The post's title, "Chrome EULA Reserves the Right To Filter Your Web," describes legalese in the Chrome EULA. But the post itself provides no evidence Google intends to exercise this right. It merely questions the significance of the contractual language.
Gabriel Stricker, Google's director of global communications and public affairs, on Sunday posted a response on the Google Chrome blog to make it clear that Google had no plans to arbitrarily filter content in Chrome. Cherry-picking replies from the Slashdot discussion and citing them to make his points, he notes that the EULA contains standard legal language that shouldn't be viewed as a commitment to take restrictive action.
"This is the exact same language we use in many other Google Terms of Service," he said. "We are trying to be consistent across all of our products and services, hence the uniformity."
The language in the EULA gives Google the latitude to filter malware. "Google provides features such as Safe Browsing that warn you if you are about to go to a suspected phishing site, and we verify the URL you are planning to go to with a database of known phishing sites," he explained. "Other relevant factors include the need for Google to comply with the law relating to your Web-browsing experience, such as regulations against hate speech, child pornography and so on."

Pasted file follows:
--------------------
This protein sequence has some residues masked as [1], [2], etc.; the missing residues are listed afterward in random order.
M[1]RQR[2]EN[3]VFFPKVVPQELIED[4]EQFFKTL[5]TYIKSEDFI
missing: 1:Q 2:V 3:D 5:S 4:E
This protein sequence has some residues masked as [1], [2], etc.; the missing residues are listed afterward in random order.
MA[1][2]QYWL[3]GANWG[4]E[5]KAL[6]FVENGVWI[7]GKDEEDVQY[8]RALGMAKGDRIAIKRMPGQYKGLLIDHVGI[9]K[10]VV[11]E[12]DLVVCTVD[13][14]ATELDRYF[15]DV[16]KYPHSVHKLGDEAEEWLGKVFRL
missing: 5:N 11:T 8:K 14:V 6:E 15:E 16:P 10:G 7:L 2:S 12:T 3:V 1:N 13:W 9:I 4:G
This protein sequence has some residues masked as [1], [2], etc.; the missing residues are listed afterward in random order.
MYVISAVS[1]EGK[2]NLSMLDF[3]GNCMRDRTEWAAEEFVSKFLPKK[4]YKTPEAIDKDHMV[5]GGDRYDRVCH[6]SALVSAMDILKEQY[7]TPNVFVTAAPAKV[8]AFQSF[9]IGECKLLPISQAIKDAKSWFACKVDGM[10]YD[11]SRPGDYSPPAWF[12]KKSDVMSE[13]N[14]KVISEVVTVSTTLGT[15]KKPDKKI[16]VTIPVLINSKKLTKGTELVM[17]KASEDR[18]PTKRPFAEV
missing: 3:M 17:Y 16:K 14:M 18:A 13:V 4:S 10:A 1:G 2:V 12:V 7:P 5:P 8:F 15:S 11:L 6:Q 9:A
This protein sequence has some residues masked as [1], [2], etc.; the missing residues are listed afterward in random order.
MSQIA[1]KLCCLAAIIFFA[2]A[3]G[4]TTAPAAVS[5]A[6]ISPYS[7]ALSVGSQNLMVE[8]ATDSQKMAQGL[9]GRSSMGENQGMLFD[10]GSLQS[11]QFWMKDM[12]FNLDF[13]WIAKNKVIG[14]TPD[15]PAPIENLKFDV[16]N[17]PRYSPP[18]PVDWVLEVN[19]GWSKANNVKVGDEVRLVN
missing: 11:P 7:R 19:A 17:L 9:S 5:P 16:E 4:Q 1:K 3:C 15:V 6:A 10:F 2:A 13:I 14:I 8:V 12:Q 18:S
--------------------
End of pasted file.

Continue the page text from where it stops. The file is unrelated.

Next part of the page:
Finally, to allay the worries raised by the Slashdot post, Stricker cites a post attributed to the user name "acb." The post says that Chrome is an open-source project and that anyone unhappy with the EULA can download an alternate build not controlled by Google or can compile a build of their own that's not subject to the same EULA.